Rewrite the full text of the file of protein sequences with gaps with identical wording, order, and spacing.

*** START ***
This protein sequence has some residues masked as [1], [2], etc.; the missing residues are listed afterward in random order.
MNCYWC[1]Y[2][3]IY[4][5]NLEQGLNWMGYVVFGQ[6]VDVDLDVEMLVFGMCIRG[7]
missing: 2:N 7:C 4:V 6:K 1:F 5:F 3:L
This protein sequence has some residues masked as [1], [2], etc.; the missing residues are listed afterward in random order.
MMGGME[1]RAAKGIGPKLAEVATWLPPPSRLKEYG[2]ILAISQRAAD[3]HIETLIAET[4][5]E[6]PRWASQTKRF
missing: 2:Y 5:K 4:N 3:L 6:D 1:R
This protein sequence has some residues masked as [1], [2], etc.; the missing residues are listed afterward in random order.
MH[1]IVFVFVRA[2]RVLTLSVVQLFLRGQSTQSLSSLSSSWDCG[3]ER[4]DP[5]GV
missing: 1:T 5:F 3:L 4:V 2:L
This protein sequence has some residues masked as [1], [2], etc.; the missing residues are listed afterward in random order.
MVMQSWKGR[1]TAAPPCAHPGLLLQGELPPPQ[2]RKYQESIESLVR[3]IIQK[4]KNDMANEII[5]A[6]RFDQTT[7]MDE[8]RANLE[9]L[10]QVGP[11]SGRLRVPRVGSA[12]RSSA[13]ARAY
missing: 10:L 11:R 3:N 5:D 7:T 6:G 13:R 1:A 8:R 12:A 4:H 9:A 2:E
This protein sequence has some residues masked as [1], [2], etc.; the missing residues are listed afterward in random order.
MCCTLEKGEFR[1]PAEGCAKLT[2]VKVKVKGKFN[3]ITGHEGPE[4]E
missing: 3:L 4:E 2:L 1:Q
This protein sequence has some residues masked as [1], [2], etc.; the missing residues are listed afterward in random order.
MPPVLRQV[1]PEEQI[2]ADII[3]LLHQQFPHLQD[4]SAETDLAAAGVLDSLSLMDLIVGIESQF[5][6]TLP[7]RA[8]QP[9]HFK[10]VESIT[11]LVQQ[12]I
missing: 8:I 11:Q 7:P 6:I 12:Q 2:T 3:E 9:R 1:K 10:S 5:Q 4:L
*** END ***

This protein sequence has some residues masked as [1], [2], etc.; the missing residues are listed afterward in random order.
MNCYWC[1]Y[2][3]IY[4][5]NLEQGLNWMGYVVFGQ[6]VDVDLDVEMLVFGMCIRG[7]
missing: 2:N 7:C 4:V 6:K 1:F 5:F 3:L
This protein sequence has some residues masked as [1], [2], etc.; the missing residues are listed afterward in random order.
MMGGME[1]RAAKGIGPKLAEVATWLPPPSRLKEYG[2]ILAISQRAAD[3]HIETLIAET[4][5]E[6]PRWASQTKRF
missing: 2:Y 5:K 4:N 3:L 6:D 1:R
This protein sequence has some residues masked as [1], [2], etc.; the missing residues are listed afterward in random order.
MH[1]IVFVFVRA[2]RVLTLSVVQLFLRGQSTQSLSSLSSSWDCG[3]ER[4]DP[5]GV
missing: 1:T 5:F 3:L 4:V 2:L
This protein sequence has some residues masked as [1], [2], etc.; the missing residues are listed afterward in random order.
MVMQSWKGR[1]TAAPPCAHPGLLLQGELPPPQ[2]RKYQESIESLVR[3]IIQK[4]KNDMANEII[5]A[6]RFDQTT[7]MDE[8]RANLE[9]L[10]QVGP[11]SGRLRVPRVGSA[12]RSSA[13]ARAY
missing: 10:L 11:R 3:N 5:D 7:T 6:G 13:R 1:A 8:R 12:A 4:H 9:A 2:E
This protein sequence has some residues masked as [1], [2], etc.; the missing residues are listed afterward in random order.
MCCTLEKGEFR[1]PAEGCAKLT[2]VKVKVKGKFN[3]ITGHEGPE[4]E
missing: 3:L 4:E 2:L 1:Q
This protein sequence has some residues masked as [1], [2], etc.; the missing residues are listed afterward in random order.
MPPVLRQV[1]PEEQI[2]ADII[3]LLHQQFPHLQD[4]SAETDLAAAGVLDSLSLMDLIVGIESQF[5][6]TLP[7]RA[8]QP[9]HFK[10]VESIT[11]LVQQ[12]I
missing: 8:I 11:Q 7:P 6:I 12:Q 2:T 3:E 9:R 1:K 10:S 5:Q 4:L